Donatello is the brain. A dutiful son like Leo but focused primarily on his hobbies and on learning, Don is the nerd with a superiority complex when it comes to brains and a slight inferiority complex when it comes to his physical skills. Don is often the voice of reason and the closest thing to a pacifist that a group of highly-trained ninjas could have.
Michelangelo is the care-free, laid-back party guy. He is everyone’s cheerleader, everyone’s friend, the baby brother. In many incarnations, he is also a writer and poet, a free-spirit. If Leo is the soul and Don the brain, then Mike is the heart.
Raphael is the rebel, the loner. He is quick to anger, quick to vengeance. He is all action and little planning, the inverse of Don in that regard. He quarrels the most with each of his brothers; he bristles at Leo’s authority, Don’s hesitancy, and Mike’s inability to take anything seriously. Raph is a pretty complex character but this IDW version finally has a distinct cause for his inescapable feelings of abandonment.
Old Hob is a new character, a mutated cat-man who has Splinter to thank for his missing eye. The “cat and mouse” allusion here might be enough to explain Hob’s existence but many point to the popular villain Verminator X from the Archie Comics TMNT Adventures as inspiration for Hob.
Verminator X, who’s original name was Manx, was an apprentice of Donatello’s in Earth’s future. He too was missing an eye but replaced it with cybernetic implants that also drove him mad. If Hob is indeed a reference to Verminator X, ownership of the character is likely what keeps him from being named Manx and therefore a direct corollary (like the TMNT or Shredder or Krang.) Dean Clarrain, principal writer for the TMNT Adventures series, created Verminator X and he likely still retains the rights. As such, Hob may be the first character to be created as an echo of an old character, though likely not the last.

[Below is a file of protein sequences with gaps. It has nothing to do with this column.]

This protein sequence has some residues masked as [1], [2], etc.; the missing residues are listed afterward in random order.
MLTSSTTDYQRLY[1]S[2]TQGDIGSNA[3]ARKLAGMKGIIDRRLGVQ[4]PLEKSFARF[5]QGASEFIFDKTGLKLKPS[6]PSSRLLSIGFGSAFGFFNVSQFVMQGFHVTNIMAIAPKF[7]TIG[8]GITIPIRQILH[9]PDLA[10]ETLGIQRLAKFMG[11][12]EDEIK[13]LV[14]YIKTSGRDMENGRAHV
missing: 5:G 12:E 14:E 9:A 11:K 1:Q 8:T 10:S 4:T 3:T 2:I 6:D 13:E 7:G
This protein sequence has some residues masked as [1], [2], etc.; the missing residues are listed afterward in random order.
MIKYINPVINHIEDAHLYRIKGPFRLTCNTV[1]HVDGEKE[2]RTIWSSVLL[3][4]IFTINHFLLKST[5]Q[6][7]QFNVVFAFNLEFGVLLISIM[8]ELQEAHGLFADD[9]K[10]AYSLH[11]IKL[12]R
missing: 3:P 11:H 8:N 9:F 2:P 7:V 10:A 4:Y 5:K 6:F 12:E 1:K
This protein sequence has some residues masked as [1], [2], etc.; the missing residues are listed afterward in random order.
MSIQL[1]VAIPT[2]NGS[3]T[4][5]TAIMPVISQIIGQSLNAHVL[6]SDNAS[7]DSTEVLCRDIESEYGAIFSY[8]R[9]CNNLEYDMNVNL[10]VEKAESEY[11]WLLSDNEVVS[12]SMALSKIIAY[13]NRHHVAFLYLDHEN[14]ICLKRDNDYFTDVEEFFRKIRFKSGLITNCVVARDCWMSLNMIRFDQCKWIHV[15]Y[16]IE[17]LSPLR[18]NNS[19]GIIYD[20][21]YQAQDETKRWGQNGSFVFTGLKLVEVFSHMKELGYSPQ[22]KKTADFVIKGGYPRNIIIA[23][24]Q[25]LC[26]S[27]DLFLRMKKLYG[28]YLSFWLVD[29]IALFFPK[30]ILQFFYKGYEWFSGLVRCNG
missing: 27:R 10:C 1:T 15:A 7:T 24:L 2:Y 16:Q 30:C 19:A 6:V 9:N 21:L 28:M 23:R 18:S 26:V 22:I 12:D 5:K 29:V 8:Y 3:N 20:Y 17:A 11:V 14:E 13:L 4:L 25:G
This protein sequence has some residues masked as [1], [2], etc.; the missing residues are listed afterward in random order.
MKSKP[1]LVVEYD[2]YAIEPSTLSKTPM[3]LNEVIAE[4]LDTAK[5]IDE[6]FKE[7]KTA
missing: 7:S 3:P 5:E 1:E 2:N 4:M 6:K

Raphael overhears Casey Jones being beaten by his father, Arnold Jones, and then intervenes. Casey has been a character present in every TMNT series except the Archie Adventures series, and has classically always been a bit of a rough-around-the-edges anti-hero with a penchant for using sports equipment for weapons and a deep affection for April O’Neil.
In the original Mirage series, Casey is older and obsessed with action movies and gets it in his head to become a vigilante. While out ‘busting heads’ he first battles and then befriends Raphael and together they become a kind of secondary hero team in the books. Here, IDW’s Casey is younger, less maniacal, and literally beat-down. He is moody and depressed, stemming from his mother’s recent passing and his father’s resulting alcoholism-fueled spiral of abuse.